A follower sensing circuit 47 comprising a high impedance coupling device 48 is connected to averaging circuit 38 to produce an output signal proportional to the charge on the capacitor 43 at any given time. The read-out signal from circuit 47 is applied to the recording system 30 similarly as described above with regard to the meter signal. Thus, interrogator 34 periodically closes a switch 49 concomitantly with the closure of switch 32 in order to apply the read-out signal to recording system 30. In addition, interrogator 34 functions to close a switch 50in a low impedance shunt circuit 51 in order to discharge capacitor 43 at each interrogation.

From the foregoing description it will be recognized that the water-cut signal fed to capacitor 43 is adjusted in order to compensate for variations in flow rate between interrogations. For example, over a given time interval the charge stored on capacitor 43 for a flow rate of R and a percent water-cut of W would be one-half of the charge stored on capacitor 43 for a flow rate of 2R and the same water-cut W. Thus, the charge stored on capacitor 43 over a time interval is representative of the total volume of water passed through the fluid distribution system during this time interval.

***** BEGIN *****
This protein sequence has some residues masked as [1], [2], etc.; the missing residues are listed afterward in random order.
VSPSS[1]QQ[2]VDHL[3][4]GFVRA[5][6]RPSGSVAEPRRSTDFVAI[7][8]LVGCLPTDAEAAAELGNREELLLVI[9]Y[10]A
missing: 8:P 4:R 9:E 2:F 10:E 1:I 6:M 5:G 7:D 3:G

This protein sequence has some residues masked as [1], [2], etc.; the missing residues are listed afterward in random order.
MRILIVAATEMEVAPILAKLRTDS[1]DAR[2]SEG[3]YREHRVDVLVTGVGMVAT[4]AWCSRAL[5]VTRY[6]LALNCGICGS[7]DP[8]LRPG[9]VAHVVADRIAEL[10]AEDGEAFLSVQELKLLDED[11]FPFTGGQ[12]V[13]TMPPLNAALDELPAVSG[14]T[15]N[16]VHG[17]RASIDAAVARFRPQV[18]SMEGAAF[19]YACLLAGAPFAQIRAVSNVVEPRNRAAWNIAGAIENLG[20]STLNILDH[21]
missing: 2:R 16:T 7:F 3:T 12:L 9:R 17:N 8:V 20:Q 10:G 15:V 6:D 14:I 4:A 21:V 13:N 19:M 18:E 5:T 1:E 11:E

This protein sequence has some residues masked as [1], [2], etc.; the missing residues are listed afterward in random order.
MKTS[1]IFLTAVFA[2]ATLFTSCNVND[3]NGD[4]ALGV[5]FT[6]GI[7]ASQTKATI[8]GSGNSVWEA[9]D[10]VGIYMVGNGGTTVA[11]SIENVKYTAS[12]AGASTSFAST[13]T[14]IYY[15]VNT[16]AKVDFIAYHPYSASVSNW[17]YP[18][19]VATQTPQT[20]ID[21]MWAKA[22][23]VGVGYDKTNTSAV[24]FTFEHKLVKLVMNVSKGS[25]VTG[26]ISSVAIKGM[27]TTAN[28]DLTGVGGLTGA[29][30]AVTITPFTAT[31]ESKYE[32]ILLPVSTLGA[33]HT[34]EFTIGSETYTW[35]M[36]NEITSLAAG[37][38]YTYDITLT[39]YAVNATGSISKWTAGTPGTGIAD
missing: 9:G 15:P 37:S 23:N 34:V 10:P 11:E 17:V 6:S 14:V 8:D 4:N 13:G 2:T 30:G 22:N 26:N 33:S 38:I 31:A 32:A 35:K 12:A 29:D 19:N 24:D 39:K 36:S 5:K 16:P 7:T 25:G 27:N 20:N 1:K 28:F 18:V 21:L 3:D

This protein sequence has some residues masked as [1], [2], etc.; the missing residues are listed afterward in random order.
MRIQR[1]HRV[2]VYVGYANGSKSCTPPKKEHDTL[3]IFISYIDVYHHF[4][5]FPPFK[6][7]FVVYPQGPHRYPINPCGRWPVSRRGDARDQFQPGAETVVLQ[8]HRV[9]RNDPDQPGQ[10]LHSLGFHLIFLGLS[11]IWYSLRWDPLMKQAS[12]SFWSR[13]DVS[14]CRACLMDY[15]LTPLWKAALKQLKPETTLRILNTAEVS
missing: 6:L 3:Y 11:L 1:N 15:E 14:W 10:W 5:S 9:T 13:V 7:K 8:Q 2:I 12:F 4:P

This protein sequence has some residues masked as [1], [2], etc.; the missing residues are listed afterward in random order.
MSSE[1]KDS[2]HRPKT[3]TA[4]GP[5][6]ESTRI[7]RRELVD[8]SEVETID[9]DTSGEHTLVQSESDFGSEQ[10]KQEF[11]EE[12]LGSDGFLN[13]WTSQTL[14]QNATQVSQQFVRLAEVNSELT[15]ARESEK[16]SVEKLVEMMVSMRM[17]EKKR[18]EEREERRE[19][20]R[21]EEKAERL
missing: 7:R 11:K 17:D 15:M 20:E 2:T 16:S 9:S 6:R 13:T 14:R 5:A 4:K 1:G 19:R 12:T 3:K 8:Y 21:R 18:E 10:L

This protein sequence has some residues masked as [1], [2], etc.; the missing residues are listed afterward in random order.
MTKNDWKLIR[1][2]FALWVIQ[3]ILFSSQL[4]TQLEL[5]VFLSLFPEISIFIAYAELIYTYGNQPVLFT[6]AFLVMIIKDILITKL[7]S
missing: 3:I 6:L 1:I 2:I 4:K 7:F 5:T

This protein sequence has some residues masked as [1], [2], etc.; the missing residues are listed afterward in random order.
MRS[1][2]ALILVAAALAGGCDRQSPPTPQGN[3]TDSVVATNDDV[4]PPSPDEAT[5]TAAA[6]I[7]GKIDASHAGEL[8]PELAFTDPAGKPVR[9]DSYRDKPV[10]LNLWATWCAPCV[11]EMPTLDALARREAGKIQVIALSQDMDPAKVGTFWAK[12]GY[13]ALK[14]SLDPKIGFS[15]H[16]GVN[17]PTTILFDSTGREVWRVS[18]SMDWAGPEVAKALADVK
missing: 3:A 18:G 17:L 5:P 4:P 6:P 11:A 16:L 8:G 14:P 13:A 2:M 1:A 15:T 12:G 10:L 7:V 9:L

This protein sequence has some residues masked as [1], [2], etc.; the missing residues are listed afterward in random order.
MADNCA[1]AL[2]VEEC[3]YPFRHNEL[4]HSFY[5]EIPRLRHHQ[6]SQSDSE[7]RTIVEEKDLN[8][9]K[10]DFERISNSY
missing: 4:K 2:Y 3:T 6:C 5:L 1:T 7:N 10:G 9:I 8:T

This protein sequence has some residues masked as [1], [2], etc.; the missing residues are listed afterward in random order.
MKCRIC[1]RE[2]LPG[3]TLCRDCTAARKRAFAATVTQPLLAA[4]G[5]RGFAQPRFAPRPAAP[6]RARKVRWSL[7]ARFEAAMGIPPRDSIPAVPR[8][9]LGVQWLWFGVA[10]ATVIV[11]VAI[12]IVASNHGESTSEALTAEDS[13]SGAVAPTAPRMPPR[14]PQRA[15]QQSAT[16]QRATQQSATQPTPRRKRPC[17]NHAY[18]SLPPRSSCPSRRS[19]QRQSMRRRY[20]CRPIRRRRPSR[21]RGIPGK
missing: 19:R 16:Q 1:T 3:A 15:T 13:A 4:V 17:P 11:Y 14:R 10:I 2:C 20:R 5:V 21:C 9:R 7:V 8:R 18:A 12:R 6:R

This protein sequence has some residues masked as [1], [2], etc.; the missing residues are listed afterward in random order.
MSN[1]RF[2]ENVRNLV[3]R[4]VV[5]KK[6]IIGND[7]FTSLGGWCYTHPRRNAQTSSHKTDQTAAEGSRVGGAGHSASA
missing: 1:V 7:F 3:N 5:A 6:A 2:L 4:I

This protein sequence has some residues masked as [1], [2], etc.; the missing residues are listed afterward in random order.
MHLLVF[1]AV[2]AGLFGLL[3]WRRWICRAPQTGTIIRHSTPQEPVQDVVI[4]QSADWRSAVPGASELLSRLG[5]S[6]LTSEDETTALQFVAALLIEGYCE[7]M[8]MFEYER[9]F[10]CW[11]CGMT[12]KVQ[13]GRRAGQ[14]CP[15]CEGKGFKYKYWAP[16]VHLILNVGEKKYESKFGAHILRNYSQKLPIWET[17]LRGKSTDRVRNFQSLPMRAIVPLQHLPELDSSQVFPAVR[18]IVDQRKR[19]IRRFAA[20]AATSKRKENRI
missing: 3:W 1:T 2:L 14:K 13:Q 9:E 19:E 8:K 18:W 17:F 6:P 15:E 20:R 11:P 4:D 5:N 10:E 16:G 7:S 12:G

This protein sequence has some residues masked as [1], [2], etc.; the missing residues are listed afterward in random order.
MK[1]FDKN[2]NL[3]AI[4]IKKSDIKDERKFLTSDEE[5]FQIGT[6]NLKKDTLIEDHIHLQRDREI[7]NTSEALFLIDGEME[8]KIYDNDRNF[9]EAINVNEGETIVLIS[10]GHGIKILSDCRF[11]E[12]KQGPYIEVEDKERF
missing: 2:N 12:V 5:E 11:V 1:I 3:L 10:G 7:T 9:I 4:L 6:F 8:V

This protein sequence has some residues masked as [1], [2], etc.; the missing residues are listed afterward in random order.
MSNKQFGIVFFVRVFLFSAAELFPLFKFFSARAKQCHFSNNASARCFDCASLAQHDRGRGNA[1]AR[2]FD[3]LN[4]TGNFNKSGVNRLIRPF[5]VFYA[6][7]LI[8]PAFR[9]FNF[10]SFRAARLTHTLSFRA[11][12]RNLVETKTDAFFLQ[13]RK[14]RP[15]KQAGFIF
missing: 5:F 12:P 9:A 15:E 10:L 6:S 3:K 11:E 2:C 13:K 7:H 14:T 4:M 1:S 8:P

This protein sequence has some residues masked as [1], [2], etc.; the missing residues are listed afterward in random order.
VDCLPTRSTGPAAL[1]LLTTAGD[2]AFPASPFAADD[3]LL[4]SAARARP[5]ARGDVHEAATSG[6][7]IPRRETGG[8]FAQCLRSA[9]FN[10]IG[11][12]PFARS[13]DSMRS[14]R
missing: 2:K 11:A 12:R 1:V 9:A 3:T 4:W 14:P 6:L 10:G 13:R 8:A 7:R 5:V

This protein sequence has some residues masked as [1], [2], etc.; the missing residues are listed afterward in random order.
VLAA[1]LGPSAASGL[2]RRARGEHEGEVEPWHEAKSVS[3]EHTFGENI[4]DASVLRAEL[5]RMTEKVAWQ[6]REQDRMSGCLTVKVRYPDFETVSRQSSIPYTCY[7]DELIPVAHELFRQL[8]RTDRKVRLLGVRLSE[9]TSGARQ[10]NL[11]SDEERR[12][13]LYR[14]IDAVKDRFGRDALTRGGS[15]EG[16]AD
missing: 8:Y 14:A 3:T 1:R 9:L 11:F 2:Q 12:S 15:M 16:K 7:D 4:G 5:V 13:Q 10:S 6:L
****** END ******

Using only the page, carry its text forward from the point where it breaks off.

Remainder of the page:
Preferably the meter signal applied to circuit 21 is in the form of constant-amplitude, constant-duration pulses which vary in frequency in proportion to flow rate. However, the meter signal may take the form of constant amplitude pulses which vary in duration, or in duration and frequency, in proportion to flow rate. Also, the water-cut signal applied to amplifier 40 may be in pulse form. For example, the water-cut signal from means 14 can take the form of constant-energy, frequency-variable pulses. In this case, circuit 46 can be provided with a d-c converter which functions to produce a d-c voltage having an amplitude proportional to the applied pulse frequency. The output of the converter is used to control the gain on amplifier 40 to modulate the water-cut signal.

The present invention may be utilized to advantage where it is desirable to apply read-outs from a plurality of meter points to a central recording and/or computation station. In this case, the desired information for each meter point may be stored locally by the relatively simple and inexpensive circuitry shown in FIG. 1 and then interrogated on a time-share basis for application to the central station.

This application of the invention is illustrated in FIG. 2 wherein there is shown a fluid distribution system comprising a plurality of secondary flow lines such as those indicated by reference numerals 52 and 54 leading to a primary flow line 55. The secondary flow lines 52 and 54 are provided with meter points 56 and 57, respectively, each of which includes a water-cut monitor, flow meter, and the associated circuitry as shown in FIG. 1. The read-out circuits for each meter point are connected through normally open switches, which correspond to switches 32 and 49 shown in FIG. 1, to a central station 58.